Don’t forget to be thankful during the holiday overload

Halloween is over except for the mounds of candy that my gorilla – er, my son, brought home last night.  After I picked out all the empty wrappers from his goody bag (wonder how those got there?), I “assisted” him with rifling through the treats to see what swag he had scored.  I declared that all of the chocolate was to be mine, but that didn’t work out so well for me.  That’s OK – I don’t need it anyway.

So now we’ve moved into November and toward the holidays that are just around the corner. The store shelves have been stocked with Christmas decorations for weeks already, and fake trees can be found at every turn.  I love Christmas – I really do. In fact, I’ve been known to whip out the Christmas music in the middle of summer just to get a quick fix.

But as much as I enjoy Christmas, I think it’s important not to overlook Thanksgiving.  We have so much for which to be thankful, and there is a whole day set aside for just that!  Enjoying the turkey and dressing is just one part of the day – I want my kids to understand that enjoying time with family and making a special effort to give thanks for all that we have is important, too!  And for those lucky enough to have the day off of work, that’s just another reason to be thankful.  This is my favorite time of year with all of the holidays looming in the near future, and amidst all the chaos I am looking forward to celebrating each and every one!

Come to think of it, every day could be Thanksgiving!

9 ways that marketing and parenting are a lot alike.

As a working mom, I have two full-time jobs.  The job that pays the bills is overseeing Marketing & Communications at WKU, and the job that I go home to every evening is parenting a teen and a tween and running a household with my hubby.  I’ve been a ‘practitioner’ in both fields for 15+ years, so, while I don’t claim to be an expert at either, I feel sufficiently qualified to talk about them both and to point out the similarities that have been swirling around in my head.  I realize it seems like a bit of a stretch, but read on, and I think it will make sense.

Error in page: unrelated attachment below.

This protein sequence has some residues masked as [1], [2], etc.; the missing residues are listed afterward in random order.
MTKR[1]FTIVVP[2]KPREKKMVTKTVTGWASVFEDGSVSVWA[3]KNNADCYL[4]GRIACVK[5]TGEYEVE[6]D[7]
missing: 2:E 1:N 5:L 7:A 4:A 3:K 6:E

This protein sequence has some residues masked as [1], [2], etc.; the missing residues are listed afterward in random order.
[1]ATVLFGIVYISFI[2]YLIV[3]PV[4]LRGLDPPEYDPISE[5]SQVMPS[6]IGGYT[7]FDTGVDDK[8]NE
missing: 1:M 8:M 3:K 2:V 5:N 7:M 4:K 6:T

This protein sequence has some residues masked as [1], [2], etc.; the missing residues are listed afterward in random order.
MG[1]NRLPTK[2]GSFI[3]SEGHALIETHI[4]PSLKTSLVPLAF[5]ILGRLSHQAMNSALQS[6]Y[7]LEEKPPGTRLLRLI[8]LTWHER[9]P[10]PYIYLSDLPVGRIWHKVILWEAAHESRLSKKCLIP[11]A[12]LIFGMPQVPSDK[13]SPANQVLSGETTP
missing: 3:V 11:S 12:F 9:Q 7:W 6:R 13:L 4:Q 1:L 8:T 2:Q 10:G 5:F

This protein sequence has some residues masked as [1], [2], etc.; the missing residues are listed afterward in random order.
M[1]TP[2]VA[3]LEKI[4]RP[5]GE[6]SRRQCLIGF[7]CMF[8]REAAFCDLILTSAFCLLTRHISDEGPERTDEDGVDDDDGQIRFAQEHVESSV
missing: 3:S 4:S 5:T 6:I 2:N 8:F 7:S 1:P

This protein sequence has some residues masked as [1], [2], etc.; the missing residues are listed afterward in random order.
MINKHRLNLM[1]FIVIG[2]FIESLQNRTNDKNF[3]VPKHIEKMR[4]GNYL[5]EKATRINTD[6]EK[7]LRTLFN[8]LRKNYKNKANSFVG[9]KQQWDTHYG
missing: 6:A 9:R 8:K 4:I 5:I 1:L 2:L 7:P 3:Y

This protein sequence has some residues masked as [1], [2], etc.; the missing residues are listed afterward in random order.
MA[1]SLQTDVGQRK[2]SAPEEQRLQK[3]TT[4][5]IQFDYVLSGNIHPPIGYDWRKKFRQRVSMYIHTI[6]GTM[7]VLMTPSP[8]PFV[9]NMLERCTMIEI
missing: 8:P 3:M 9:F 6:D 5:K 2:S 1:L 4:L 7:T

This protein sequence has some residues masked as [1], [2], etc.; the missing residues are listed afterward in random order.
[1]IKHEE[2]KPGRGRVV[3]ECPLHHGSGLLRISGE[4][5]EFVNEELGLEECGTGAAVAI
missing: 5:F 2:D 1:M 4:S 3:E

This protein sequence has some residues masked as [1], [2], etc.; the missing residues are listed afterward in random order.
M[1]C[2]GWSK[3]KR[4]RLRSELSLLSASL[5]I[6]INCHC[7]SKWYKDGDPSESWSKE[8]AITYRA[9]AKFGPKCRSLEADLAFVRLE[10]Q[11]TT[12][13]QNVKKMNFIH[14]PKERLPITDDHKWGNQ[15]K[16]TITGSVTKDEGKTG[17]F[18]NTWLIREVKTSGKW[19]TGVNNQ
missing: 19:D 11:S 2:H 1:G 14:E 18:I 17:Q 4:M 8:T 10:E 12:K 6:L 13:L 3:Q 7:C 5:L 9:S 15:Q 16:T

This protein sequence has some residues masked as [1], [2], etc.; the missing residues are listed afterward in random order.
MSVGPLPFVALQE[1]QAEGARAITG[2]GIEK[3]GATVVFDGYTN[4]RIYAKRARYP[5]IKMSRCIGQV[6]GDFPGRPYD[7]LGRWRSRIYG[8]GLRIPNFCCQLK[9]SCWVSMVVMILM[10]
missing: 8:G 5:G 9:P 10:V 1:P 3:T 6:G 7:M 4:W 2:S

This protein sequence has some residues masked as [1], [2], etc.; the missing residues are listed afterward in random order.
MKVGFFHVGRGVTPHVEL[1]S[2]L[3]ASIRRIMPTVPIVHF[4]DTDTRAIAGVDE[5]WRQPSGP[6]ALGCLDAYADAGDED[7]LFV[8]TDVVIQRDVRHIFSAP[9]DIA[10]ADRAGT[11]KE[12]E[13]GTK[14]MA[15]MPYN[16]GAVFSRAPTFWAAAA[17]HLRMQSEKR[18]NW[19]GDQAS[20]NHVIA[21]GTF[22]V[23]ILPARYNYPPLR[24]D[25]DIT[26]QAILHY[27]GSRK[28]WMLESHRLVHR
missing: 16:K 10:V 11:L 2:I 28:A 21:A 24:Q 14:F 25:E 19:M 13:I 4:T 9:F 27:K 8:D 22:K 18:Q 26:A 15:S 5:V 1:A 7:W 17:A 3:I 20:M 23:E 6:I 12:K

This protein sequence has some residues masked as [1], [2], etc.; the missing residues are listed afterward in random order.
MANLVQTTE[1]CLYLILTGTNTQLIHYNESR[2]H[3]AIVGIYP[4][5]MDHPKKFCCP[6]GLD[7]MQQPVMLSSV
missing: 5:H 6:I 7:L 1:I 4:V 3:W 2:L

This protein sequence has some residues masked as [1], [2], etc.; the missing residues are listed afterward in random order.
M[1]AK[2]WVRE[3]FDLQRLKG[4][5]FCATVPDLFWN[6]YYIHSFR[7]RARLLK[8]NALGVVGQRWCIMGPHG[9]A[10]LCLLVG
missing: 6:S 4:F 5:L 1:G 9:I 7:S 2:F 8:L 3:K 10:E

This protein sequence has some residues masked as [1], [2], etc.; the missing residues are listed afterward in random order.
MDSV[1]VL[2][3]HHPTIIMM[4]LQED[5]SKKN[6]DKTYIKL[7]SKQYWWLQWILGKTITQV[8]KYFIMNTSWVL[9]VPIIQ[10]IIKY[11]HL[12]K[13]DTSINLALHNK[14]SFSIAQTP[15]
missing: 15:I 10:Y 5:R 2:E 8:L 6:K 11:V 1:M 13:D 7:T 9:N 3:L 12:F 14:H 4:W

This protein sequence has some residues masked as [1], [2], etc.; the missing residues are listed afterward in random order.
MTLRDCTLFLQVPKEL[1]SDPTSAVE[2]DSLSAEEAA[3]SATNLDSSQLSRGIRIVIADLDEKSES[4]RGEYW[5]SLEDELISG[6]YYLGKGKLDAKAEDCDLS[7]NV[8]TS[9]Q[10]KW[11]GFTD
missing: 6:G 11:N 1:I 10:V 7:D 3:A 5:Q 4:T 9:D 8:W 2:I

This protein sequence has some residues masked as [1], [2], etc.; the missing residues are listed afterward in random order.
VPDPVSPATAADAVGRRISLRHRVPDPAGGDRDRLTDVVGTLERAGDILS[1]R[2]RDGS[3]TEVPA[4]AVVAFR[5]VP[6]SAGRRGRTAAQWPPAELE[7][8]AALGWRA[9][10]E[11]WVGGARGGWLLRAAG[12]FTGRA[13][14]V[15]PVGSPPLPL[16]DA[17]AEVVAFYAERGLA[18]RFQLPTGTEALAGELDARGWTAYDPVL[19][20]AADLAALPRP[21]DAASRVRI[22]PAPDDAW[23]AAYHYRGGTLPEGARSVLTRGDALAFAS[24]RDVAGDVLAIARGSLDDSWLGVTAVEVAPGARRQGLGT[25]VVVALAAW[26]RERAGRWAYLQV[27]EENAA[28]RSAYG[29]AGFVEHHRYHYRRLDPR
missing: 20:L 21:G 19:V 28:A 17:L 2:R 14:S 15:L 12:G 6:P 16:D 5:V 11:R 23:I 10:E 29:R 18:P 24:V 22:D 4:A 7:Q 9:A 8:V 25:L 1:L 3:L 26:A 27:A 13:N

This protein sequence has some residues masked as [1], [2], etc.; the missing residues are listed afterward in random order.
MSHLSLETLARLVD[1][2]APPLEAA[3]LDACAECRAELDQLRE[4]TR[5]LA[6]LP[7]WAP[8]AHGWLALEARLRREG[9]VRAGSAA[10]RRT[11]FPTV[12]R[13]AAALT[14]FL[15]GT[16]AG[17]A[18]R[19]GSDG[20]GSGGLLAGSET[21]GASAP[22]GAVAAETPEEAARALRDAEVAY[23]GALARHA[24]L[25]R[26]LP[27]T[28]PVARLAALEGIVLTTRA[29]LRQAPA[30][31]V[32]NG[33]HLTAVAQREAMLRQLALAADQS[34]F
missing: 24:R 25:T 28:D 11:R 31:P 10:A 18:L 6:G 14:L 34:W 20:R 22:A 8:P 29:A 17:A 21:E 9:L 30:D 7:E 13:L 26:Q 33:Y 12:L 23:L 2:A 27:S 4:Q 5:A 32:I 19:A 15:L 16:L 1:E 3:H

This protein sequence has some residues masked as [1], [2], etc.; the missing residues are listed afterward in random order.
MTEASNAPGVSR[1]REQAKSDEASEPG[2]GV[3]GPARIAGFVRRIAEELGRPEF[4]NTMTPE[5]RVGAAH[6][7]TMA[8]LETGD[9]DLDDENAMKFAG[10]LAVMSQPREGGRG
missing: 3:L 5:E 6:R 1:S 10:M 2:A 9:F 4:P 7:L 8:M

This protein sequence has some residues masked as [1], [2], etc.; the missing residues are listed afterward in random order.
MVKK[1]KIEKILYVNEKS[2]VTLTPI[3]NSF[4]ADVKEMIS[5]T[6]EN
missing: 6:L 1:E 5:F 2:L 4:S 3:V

Marketing and Parenting are a lot alike in that:

  • Most of my efforts go smoother with Planning and preparation, but even the best plans have to be flexible.
  • In both jobs I am trying to reach a specific Audience and hoping like heck that they listen.
  • I often have an important Message to get across to the intended audiences, usually hoping for some specific action in return, but they don’t always do what I want them to do. Sometimes I have to ask several times before anyone seems to react as I had hoped.
  • Social Media plays a big part in the communication with my audience (I can get my son’s immediate attention if I hack his facebook!)
  • There is all kinds of Competition vying for the audience’s attention. I can’t ignore those competitors or pretend that they don’t exist lest they lure my audience away.
  • Every situation requires a careful Situational Analysis to figure out how to handle it. Knee jerk reactions aren’t usually productive.
  • I can learn more about the audience by Listening to and Communicating with them, rather than by constantly talking AT them.
  • The Results of my efforts over time can be extremely rewarding, but there are bound to be frustrations along the way. The key is to not give up.
  • There is constant Change, and I have to accept it and adapt to it or risk getting left behind.